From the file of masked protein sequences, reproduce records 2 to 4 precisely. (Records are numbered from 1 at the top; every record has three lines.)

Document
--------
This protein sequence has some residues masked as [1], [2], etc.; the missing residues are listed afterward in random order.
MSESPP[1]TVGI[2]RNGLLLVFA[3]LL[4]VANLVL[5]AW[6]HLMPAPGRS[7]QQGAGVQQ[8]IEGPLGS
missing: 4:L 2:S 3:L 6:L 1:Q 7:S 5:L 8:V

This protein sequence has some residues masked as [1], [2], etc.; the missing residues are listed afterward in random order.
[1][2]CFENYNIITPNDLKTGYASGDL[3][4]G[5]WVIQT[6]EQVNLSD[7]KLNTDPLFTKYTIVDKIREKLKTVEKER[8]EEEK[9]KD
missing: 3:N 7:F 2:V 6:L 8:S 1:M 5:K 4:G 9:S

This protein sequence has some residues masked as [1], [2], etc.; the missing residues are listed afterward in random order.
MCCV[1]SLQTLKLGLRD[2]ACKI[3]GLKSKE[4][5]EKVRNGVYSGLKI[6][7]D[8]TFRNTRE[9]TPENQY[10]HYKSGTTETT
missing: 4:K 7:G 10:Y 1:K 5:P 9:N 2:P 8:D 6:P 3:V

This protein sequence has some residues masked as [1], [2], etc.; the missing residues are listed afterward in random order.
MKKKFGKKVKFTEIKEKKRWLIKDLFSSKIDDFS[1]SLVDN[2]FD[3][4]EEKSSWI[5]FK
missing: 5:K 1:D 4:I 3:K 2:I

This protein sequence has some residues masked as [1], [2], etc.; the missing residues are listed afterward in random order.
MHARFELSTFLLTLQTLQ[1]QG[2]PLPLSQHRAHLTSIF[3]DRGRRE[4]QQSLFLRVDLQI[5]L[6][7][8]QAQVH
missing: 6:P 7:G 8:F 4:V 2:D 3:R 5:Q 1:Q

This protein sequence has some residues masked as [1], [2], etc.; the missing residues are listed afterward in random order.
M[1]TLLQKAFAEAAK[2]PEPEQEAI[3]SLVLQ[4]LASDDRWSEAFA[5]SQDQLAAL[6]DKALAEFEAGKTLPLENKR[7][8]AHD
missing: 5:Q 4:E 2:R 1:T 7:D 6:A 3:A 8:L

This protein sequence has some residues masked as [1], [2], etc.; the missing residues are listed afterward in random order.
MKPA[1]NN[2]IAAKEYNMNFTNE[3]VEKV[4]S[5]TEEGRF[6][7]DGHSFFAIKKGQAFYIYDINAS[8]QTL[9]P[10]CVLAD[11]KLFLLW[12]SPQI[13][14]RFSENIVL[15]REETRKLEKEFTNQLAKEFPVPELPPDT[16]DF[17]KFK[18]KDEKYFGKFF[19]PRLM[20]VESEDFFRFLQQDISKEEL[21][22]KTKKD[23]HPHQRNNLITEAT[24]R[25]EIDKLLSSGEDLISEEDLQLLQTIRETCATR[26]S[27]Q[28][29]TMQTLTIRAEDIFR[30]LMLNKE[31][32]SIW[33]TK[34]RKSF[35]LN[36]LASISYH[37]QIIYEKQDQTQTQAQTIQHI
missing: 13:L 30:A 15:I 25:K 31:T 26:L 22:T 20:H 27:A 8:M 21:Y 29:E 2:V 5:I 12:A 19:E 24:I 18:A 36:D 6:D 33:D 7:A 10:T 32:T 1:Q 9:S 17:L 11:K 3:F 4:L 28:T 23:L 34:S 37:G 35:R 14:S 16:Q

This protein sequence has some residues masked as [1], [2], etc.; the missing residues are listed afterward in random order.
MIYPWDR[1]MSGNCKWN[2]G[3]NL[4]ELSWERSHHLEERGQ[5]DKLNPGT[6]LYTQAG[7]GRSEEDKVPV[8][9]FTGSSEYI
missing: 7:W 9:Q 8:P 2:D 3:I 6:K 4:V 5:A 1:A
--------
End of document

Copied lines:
This protein sequence has some residues masked as [1], [2], etc.; the missing residues are listed afterward in random order.
[1][2]CFENYNIITPNDLKTGYASGDL[3][4]G[5]WVIQT[6]EQVNLSD[7]KLNTDPLFTKYTIVDKIREKLKTVEKER[8]EEEK[9]KD
missing: 3:N 7:F 2:V 6:L 8:S 1:M 5:K 4:G 9:S

This protein sequence has some residues masked as [1], [2], etc.; the missing residues are listed afterward in random order.
MCCV[1]SLQTLKLGLRD[2]ACKI[3]GLKSKE[4][5]EKVRNGVYSGLKI[6][7]D[8]TFRNTRE[9]TPENQY[10]HYKSGTTETT
missing: 4:K 7:G 10:Y 1:K 5:P 9:N 2:P 8:D 6:P 3:V

This protein sequence has some residues masked as [1], [2], etc.; the missing residues are listed afterward in random order.
MKKKFGKKVKFTEIKEKKRWLIKDLFSSKIDDFS[1]SLVDN[2]FD[3][4]EEKSSWI[5]FK
missing: 5:K 1:D 4:I 3:K 2:I